Data, Model Documentation, and Output Supporting "Optimizing syndromic health surveillance in free ranging great apes: the case of Gombe National Park"

  • Ian Gilby (Creator)
  • Thomas Gillespie (Creator)
  • Elizabeth V Lonsdorf (Creator)
  • Anne Pusey (Creator)
  • Randall Singer (Creator)
  • Dominic A Travis (Creator)
  • Wenchun Wang (Creator)
  • Tiffany M Wolf (Creator)



Syndromic surveillance is an incipient approach to early wildlife disease detection. Consequently, systematic assessments are needed for methodology validation in wildlife populations. We evaluated the sensitivity of a syndromic surveillance protocol for respiratory disease detection among chimpanzees in Gombe National Park, Tanzania. Empirical health, behavioral and demographic data were integrated with an agent-based, network model to simulate disease transmission and surveillance. Surveillance sensitivity was estimated as 66% (95% Confidence Interval: 63.1, 68.8%) and 59.5% (95% Confidence Interval: 56.5%, 62.4%) for two monitoring methods (weekly count and prevalence thresholds, respectively), but differences among calendar quarters in outbreak size and surveillance sensitivity suggest seasonal effects. We determined that a threshold weekly detection of ≥2 chimpanzees with clinical respiratory disease leading to outbreak response protocols (enhanced observation and biological sampling) is an optimal algorithm for outbreak detection in this population.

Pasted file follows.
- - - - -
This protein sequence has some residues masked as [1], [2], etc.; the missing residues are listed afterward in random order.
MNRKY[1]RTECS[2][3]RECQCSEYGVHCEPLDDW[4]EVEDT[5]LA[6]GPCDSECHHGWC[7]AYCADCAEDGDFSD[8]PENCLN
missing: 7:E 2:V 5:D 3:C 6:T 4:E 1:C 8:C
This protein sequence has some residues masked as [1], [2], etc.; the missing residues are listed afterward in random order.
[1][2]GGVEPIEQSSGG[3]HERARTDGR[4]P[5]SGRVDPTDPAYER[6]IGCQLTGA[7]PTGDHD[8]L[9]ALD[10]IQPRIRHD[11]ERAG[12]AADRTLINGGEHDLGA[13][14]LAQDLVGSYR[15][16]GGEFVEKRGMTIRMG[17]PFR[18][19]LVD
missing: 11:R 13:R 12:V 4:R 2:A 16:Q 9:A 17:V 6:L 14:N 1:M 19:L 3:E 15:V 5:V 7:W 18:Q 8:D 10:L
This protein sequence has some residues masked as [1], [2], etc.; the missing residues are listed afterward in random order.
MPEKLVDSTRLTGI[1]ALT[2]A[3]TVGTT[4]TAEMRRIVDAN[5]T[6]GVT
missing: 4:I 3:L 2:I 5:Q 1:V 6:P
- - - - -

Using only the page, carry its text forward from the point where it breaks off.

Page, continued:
Synthesis and applications: This is the first quantitative assessment of syndromic surveillance in wildlife, providing a model approach addressing disease emergence. Coupling syndromic surveillance with targeted diagnostic sampling in the midst of suspected outbreaks will provide a powerful system for detecting disease transmission and understanding population impacts.
Date made available2018
PublisherData Repository for the University of Minnesota

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